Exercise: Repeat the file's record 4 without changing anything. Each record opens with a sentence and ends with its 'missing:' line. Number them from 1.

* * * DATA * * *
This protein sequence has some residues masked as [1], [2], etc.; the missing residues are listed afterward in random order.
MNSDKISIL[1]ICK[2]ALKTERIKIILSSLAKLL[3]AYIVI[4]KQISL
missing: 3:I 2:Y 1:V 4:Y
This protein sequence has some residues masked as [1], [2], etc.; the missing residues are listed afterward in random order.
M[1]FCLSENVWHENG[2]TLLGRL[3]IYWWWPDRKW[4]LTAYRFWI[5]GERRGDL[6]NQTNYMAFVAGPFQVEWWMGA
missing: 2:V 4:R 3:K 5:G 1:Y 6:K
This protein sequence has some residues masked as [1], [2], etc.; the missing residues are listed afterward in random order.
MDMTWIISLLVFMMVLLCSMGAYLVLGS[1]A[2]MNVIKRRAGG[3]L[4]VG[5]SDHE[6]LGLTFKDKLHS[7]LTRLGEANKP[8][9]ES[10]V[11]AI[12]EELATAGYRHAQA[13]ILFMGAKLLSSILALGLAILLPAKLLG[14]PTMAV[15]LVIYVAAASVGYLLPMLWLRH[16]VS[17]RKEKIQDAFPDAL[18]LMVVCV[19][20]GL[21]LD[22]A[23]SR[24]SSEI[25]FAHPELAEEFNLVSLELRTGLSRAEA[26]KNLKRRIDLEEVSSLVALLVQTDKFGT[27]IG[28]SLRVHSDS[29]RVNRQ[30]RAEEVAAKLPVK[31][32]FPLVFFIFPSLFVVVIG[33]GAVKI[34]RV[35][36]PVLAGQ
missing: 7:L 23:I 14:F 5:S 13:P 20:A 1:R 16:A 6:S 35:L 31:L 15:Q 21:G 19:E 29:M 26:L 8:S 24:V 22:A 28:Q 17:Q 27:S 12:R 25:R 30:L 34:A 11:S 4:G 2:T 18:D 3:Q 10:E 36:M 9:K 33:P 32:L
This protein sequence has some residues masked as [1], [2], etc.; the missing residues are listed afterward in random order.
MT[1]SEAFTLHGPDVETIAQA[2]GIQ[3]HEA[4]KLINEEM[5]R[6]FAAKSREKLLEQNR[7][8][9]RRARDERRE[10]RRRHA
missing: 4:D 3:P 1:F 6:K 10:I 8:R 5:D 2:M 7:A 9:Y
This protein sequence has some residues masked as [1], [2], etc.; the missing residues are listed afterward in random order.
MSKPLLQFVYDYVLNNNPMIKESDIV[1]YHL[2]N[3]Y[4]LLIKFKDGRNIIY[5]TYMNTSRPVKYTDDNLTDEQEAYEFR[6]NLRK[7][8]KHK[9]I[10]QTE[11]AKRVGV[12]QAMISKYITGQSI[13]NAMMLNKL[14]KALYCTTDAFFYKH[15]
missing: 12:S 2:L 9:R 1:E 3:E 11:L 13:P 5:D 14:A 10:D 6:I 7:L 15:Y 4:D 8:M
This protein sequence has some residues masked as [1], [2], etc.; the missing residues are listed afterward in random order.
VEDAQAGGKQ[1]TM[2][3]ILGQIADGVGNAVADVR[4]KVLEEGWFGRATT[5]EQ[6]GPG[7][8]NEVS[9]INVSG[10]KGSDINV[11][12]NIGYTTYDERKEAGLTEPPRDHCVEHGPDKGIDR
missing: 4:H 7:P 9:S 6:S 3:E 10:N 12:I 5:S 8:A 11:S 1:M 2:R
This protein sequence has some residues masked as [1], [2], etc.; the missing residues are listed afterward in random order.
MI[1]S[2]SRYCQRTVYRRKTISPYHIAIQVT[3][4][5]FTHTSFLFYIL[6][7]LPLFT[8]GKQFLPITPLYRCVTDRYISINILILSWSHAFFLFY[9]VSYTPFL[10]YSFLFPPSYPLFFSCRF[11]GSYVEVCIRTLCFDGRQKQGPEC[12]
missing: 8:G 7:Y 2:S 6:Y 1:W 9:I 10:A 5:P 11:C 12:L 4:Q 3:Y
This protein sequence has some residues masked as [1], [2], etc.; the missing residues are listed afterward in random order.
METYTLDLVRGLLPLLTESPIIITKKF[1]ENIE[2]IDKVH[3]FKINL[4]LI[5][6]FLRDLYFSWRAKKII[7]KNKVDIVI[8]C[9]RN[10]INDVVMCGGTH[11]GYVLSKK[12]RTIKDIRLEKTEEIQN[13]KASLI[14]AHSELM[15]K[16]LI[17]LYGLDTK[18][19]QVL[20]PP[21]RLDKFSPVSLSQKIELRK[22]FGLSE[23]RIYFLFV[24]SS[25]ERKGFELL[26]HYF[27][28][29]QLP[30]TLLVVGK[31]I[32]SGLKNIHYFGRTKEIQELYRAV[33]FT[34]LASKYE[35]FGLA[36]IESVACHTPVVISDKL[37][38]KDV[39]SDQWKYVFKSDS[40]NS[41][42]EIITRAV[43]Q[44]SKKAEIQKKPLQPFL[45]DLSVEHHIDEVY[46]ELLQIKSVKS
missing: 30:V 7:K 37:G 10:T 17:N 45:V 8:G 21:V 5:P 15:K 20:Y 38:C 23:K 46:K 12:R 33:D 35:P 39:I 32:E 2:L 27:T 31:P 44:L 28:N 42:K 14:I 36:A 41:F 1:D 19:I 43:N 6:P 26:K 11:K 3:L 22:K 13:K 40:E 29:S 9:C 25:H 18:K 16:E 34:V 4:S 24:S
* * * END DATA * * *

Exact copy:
This protein sequence has some residues masked as [1], [2], etc.; the missing residues are listed afterward in random order.
MT[1]SEAFTLHGPDVETIAQA[2]GIQ[3]HEA[4]KLINEEM[5]R[6]FAAKSREKLLEQNR[7][8][9]RRARDERRE[10]RRRHA
missing: 4:D 3:P 1:F 6:K 10:I 8:R 5:D 2:M 7:A 9:Y